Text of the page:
Date of Award
Doctor of Philosophy
A number of psychologists have begun to apply principles from evolutionary biology to their domains in an attempt to provide an integrated model of human behaviour. One such application, a theory based on the r/K continuum of reproductive strategies, postulates that a single heritable reproductive dimension underlies a broad range of individual differences in life histories, physiological functioning, and social behaviour (Rushton, 1985). The two experiments reported here provide a test of this theory. Experiment 1 was conducted to determine if such a reproductive dimension exists and the extent of its heritability. Numerous reproductive and other variables from a sample of 7620 twins were subjected to principal component analyses. The obtained solutions for both male and female twins revealed factors which resembled the proposed dimension. Comparisons of aggregated standard scores for monozygotic twin pairs and same-sexed dizygotic pairs indicated that the dimension was moderately heritable. The second experiment replicated and extended the first study using a broader range of variables from a sample of 250 university undergraduates. In both experiments, strongest support for the theory was found for the physiological and sexual-reproductive variables, with the findings for personality variables being less supportive. The results were generally interpreted as providing initial support for the application of r/K theory to humans.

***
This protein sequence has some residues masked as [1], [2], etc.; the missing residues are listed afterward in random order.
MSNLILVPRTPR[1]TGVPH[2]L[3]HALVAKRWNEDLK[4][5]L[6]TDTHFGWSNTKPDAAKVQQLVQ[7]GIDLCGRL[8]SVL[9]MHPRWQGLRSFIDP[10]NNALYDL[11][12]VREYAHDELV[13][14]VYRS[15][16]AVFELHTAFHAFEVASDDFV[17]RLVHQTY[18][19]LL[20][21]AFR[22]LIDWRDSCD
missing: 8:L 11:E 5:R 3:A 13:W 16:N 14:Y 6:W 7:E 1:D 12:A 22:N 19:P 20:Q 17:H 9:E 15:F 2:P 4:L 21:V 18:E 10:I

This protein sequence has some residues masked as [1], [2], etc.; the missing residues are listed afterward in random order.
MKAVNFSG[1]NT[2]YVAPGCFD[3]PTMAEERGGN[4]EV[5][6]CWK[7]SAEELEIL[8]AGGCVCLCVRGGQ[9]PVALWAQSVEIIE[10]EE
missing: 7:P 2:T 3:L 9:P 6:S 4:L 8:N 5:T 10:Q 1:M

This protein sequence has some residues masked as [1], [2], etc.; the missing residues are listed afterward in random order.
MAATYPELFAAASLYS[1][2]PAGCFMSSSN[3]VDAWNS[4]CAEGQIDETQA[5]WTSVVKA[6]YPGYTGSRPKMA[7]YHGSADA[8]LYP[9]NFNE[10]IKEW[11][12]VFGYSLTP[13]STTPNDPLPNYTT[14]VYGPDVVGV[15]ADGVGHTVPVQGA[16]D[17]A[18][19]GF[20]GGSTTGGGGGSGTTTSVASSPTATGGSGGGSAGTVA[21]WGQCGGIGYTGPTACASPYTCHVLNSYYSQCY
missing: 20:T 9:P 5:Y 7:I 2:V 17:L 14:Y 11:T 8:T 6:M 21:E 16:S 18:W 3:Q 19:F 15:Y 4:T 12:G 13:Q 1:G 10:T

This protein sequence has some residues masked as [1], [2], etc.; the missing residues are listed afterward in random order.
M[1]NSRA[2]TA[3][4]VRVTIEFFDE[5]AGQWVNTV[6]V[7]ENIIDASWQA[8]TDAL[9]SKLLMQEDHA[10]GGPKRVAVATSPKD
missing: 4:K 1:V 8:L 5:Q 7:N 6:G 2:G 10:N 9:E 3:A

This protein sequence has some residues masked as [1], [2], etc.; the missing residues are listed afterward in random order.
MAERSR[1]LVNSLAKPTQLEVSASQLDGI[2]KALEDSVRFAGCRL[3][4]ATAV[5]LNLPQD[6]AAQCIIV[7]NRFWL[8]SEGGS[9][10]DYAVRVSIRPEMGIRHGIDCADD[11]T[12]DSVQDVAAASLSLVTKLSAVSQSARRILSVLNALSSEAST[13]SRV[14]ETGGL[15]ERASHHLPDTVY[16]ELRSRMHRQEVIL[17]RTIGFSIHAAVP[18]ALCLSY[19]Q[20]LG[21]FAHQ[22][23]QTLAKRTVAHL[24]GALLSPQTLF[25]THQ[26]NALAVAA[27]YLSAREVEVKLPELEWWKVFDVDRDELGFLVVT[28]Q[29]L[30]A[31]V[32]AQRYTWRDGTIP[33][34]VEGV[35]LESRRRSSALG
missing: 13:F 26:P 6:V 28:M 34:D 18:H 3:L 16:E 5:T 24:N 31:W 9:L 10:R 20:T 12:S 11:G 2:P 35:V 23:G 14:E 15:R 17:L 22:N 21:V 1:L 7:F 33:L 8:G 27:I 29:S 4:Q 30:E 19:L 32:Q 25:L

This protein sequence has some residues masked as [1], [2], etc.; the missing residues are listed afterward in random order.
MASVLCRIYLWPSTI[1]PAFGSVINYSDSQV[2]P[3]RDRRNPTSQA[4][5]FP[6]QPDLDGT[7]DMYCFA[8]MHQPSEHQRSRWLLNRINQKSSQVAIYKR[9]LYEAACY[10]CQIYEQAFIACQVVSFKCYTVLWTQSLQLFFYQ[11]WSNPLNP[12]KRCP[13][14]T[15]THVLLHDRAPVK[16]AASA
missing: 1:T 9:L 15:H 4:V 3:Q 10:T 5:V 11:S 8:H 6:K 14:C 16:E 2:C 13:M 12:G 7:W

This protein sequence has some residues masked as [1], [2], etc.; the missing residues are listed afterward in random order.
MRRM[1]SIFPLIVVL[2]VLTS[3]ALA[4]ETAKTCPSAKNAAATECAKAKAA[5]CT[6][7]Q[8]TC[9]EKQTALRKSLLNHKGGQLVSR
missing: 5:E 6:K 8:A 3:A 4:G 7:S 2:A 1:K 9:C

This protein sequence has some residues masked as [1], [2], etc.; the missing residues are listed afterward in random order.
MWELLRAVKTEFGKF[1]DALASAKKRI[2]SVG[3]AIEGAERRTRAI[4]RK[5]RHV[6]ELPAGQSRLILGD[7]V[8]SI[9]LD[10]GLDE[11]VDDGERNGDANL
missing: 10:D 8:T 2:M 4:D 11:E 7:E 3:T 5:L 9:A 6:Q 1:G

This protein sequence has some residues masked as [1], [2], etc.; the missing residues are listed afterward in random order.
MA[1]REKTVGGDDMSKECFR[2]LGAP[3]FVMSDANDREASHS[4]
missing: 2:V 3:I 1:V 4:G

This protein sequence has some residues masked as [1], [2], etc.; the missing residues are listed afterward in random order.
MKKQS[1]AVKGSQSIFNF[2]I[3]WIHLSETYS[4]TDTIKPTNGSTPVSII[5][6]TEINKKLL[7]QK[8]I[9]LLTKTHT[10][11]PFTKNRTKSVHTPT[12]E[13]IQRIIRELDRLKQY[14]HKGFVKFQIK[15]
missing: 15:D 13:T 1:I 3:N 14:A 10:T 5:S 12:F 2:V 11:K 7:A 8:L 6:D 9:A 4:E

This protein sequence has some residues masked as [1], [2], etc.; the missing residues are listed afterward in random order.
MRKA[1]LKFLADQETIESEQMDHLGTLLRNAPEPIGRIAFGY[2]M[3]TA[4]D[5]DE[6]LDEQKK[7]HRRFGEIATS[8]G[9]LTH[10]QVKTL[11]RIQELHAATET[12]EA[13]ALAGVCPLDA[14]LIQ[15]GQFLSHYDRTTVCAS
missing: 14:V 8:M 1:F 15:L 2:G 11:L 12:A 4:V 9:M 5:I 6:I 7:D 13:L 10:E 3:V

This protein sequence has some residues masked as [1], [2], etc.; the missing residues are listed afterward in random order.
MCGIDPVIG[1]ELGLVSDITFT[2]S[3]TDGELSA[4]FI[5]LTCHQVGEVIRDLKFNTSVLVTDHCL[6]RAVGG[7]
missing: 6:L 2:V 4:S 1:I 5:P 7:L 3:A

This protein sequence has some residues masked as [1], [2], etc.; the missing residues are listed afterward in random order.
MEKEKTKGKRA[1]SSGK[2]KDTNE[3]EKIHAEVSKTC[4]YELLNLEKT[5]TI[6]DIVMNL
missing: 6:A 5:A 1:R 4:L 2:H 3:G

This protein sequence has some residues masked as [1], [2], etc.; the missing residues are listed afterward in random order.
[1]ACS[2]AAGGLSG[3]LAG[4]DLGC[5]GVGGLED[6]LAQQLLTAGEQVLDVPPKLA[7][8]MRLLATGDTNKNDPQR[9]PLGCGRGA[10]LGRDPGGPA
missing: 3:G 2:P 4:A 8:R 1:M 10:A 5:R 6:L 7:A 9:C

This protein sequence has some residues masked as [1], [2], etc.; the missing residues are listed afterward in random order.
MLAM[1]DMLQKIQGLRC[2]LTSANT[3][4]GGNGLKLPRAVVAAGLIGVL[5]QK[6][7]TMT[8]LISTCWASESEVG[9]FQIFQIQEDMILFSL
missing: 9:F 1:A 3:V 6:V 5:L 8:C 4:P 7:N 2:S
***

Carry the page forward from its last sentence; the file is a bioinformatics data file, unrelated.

Mazmanian, Dwight S., "Life History Analysis And Individual Differences In Humans: A Test Of The Application Of An R/k Analysis" (1987). Digitized Theses. 1659.